Lucy used to be reluctant to write outlines, as she finds this a laborious and boring part of the preparation, a point of view with which I sympathise.
In previous work I preferred to go with the flow, but that led to a middle of the book slump,where writers often get stuck.
Despite eighteen years experience as a writer, Lucy told us that the mean little voice in your head, which loves to make you doubt and want to give up, never goes away. She told us that for publishers, you’re only as good as your last book sales, so you won’t always get much nurturing from them and we all agreed that we don’t always get much support from family and friends, who tend to think if we’re not earning from our scribbling, we’re not a real writers.
One of the pleasures of the Write In, is that the guest authors give us insider information. Lucy told us about her experiences with publishing houses, such as the lack of marketing support, as most publishers leave the grind of promotion to the author. She also warned us that the exciting advance a traditional publisher might give you, will be balanced against your sales numbers and if these are not high enough, you can forget the royalty checks.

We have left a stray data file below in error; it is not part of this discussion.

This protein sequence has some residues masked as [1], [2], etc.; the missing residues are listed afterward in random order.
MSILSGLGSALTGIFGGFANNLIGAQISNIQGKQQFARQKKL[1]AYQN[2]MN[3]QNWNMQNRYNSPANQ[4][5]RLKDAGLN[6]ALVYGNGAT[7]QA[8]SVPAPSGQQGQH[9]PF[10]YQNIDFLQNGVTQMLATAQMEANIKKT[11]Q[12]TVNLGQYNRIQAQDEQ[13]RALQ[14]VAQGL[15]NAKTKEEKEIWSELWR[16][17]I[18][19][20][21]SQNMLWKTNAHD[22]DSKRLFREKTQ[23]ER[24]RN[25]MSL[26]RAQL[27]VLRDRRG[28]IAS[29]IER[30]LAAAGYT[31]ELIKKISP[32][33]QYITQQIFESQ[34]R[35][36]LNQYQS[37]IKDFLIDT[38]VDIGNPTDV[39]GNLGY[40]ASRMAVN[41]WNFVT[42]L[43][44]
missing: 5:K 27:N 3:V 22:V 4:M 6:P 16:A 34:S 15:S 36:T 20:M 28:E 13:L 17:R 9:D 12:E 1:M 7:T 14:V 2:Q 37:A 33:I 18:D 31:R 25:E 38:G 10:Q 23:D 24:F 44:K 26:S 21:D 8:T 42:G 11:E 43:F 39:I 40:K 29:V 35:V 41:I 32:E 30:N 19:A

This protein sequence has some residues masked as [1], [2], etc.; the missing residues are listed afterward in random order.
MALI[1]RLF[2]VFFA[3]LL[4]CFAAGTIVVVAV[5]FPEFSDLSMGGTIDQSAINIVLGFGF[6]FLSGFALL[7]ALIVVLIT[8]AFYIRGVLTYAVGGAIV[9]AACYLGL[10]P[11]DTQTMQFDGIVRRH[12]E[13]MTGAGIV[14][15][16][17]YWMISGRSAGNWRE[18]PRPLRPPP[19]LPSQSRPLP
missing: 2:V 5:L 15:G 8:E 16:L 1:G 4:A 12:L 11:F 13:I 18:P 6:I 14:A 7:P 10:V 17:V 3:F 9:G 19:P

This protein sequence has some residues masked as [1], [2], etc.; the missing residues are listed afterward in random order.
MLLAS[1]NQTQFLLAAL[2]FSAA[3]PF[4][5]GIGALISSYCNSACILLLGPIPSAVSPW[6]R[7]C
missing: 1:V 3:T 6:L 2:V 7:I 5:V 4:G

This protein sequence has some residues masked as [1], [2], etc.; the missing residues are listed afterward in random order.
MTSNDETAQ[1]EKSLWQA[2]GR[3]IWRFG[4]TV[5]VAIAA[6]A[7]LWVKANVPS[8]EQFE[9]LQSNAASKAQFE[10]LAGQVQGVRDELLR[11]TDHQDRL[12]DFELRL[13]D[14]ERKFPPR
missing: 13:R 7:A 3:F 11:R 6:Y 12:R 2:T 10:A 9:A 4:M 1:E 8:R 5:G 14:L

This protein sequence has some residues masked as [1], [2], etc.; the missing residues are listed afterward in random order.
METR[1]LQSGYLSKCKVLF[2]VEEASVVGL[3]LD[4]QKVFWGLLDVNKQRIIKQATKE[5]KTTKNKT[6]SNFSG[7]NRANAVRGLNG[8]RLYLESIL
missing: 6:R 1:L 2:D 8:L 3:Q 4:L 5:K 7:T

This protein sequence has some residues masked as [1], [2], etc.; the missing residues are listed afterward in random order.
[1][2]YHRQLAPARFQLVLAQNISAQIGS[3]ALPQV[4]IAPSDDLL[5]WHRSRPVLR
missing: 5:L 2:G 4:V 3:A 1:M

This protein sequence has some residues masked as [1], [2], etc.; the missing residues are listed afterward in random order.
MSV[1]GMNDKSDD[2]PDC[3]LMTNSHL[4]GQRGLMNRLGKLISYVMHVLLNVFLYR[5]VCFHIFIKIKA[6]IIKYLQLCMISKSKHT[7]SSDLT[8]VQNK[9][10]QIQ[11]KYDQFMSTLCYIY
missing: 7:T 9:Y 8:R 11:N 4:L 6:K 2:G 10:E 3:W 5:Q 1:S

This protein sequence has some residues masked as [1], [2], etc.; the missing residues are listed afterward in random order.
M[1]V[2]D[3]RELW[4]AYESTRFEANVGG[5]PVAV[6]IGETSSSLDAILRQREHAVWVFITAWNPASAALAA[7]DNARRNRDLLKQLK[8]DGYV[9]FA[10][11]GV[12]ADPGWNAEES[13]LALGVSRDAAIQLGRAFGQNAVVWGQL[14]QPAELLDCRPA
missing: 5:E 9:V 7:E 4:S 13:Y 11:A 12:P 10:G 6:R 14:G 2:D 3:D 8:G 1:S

Self publishing with sites such as Amazon, can be a good alternative and small presses put much more effort into selling your book.
Another pit fall to be avoided is the phone interview. She gave an interview to a popular British newspaper and realised, when it was published, that the finished copy of the interview was poor writing and being attributed to her .
The next event on Lucy’s calender is the celebrations to commemorate the 150th Anniversary of the London Underground.
Lucy will be one of the twelve guest authors present at the London Transport Museum, on 15th February, for the launch of Penguin Books‘ forthcoming Line Series, to be published in March. Her new book, Heads and Straights, is an autobiographical story and part of a series of twelve books tied to the twelve lines of the London Underground. The book description on Amazon.co.uk says,